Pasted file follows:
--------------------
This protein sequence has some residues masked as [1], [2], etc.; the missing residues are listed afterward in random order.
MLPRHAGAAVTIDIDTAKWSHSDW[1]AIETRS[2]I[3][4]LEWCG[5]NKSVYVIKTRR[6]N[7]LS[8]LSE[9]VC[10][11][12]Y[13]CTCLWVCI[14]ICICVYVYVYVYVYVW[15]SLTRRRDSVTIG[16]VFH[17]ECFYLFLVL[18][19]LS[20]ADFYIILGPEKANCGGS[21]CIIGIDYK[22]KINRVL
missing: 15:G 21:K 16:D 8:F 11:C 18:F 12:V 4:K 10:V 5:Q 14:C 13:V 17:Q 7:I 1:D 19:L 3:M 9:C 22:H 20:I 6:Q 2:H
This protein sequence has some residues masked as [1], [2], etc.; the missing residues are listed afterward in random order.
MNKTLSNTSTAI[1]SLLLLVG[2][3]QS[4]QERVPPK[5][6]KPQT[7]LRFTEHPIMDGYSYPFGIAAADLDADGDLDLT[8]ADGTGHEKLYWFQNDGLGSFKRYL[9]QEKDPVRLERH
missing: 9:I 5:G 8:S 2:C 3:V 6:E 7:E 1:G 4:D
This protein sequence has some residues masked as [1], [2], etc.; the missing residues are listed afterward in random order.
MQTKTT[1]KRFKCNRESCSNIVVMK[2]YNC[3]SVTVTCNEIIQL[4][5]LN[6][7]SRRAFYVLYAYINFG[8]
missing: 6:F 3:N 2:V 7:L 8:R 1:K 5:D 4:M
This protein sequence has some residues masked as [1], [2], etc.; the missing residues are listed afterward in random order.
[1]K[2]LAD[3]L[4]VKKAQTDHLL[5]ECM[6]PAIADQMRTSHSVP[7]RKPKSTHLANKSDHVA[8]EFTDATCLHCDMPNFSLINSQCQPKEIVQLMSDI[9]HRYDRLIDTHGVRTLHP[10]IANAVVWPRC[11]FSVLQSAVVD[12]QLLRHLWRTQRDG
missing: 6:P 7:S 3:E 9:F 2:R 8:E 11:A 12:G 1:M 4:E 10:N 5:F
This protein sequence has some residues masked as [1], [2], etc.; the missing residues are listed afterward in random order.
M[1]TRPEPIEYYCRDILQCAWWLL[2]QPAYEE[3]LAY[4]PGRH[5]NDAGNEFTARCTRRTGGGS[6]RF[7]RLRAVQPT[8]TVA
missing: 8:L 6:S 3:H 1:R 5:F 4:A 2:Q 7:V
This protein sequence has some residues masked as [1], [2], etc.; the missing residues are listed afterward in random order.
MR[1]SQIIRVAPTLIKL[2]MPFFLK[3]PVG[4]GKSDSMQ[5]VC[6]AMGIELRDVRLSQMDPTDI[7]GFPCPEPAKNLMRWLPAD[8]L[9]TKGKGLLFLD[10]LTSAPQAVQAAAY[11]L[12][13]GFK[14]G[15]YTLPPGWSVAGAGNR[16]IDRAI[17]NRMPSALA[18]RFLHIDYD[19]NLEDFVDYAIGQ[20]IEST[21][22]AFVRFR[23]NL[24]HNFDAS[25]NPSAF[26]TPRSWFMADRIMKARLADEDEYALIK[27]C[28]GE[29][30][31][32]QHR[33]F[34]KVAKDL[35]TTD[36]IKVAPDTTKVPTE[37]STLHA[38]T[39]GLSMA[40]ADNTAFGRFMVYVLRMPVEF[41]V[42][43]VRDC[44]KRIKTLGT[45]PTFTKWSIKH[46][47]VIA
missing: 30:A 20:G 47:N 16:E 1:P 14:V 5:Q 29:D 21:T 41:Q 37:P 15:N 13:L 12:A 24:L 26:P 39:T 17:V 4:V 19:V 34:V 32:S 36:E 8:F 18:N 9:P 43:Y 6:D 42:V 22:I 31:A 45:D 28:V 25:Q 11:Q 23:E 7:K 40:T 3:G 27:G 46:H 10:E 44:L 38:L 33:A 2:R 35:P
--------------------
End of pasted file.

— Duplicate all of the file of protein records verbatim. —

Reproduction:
This protein sequence has some residues masked as [1], [2], etc.; the missing residues are listed afterward in random order.
MLPRHAGAAVTIDIDTAKWSHSDW[1]AIETRS[2]I[3][4]LEWCG[5]NKSVYVIKTRR[6]N[7]LS[8]LSE[9]VC[10][11][12]Y[13]CTCLWVCI[14]ICICVYVYVYVYVYVW[15]SLTRRRDSVTIG[16]VFH[17]ECFYLFLVL[18][19]LS[20]ADFYIILGPEKANCGGS[21]CIIGIDYK[22]KINRVL
missing: 15:G 21:K 16:D 8:F 11:C 18:F 12:V 4:K 10:V 5:Q 14:C 13:V 17:Q 7:I 1:D 19:L 3:M 9:C 22:H 20:I 6:Q 2:H
This protein sequence has some residues masked as [1], [2], etc.; the missing residues are listed afterward in random order.
MNKTLSNTSTAI[1]SLLLLVG[2][3]QS[4]QERVPPK[5][6]KPQT[7]LRFTEHPIMDGYSYPFGIAAADLDADGDLDLT[8]ADGTGHEKLYWFQNDGLGSFKRYL[9]QEKDPVRLERH
missing: 9:I 5:G 8:S 2:C 3:V 6:E 7:E 1:G 4:D
This protein sequence has some residues masked as [1], [2], etc.; the missing residues are listed afterward in random order.
MQTKTT[1]KRFKCNRESCSNIVVMK[2]YNC[3]SVTVTCNEIIQL[4][5]LN[6][7]SRRAFYVLYAYINFG[8]
missing: 6:F 3:N 2:V 7:L 8:R 1:K 5:D 4:M
This protein sequence has some residues masked as [1], [2], etc.; the missing residues are listed afterward in random order.
[1]K[2]LAD[3]L[4]VKKAQTDHLL[5]ECM[6]PAIADQMRTSHSVP[7]RKPKSTHLANKSDHVA[8]EFTDATCLHCDMPNFSLINSQCQPKEIVQLMSDI[9]HRYDRLIDTHGVRTLHP[10]IANAVVWPRC[11]FSVLQSAVVD[12]QLLRHLWRTQRDG
missing: 6:P 7:S 3:E 9:F 2:R 8:E 11:A 12:G 1:M 4:E 10:N 5:F
This protein sequence has some residues masked as [1], [2], etc.; the missing residues are listed afterward in random order.
M[1]TRPEPIEYYCRDILQCAWWLL[2]QPAYEE[3]LAY[4]PGRH[5]NDAGNEFTARCTRRTGGGS[6]RF[7]RLRAVQPT[8]TVA
missing: 8:L 6:S 3:H 1:R 5:F 4:A 2:Q 7:V
This protein sequence has some residues masked as [1], [2], etc.; the missing residues are listed afterward in random order.
MR[1]SQIIRVAPTLIKL[2]MPFFLK[3]PVG[4]GKSDSMQ[5]VC[6]AMGIELRDVRLSQMDPTDI[7]GFPCPEPAKNLMRWLPAD[8]L[9]TKGKGLLFLD[10]LTSAPQAVQAAAY[11]L[12][13]GFK[14]G[15]YTLPPGWSVAGAGNR[16]IDRAI[17]NRMPSALA[18]RFLHIDYD[19]NLEDFVDYAIGQ[20]IEST[21][22]AFVRFR[23]NL[24]HNFDAS[25]NPSAF[26]TPRSWFMADRIMKARLADEDEYALIK[27]C[28]GE[29][30][31][32]QHR[33]F[34]KVAKDL[35]TTD[36]IKVAPDTTKVPTE[37]STLHA[38]T[39]GLSMA[40]ADNTAFGRFMVYVLRMPVEF[41]V[42][43]VRDC[44]KRIKTLGT[45]PTFTKWSIKH[46][47]VIA
missing: 30:A 20:G 47:N 16:E 1:P 14:V 5:Q 29:D 21:T 41:Q 37:P 15:N 13:L 12:A 24:L 26:P 39:T 17:V 4:V 19:V 34:V 32:S 36:E 8:F 18:N 9:P 43:Y 6:D 42:V 22:I 31:A 45:D 28:V 25:Q 11:Q 23:E 7:K 40:T 3:G 27:G 46:H 10:E 44:L 38:L 33:A 2:R 35:P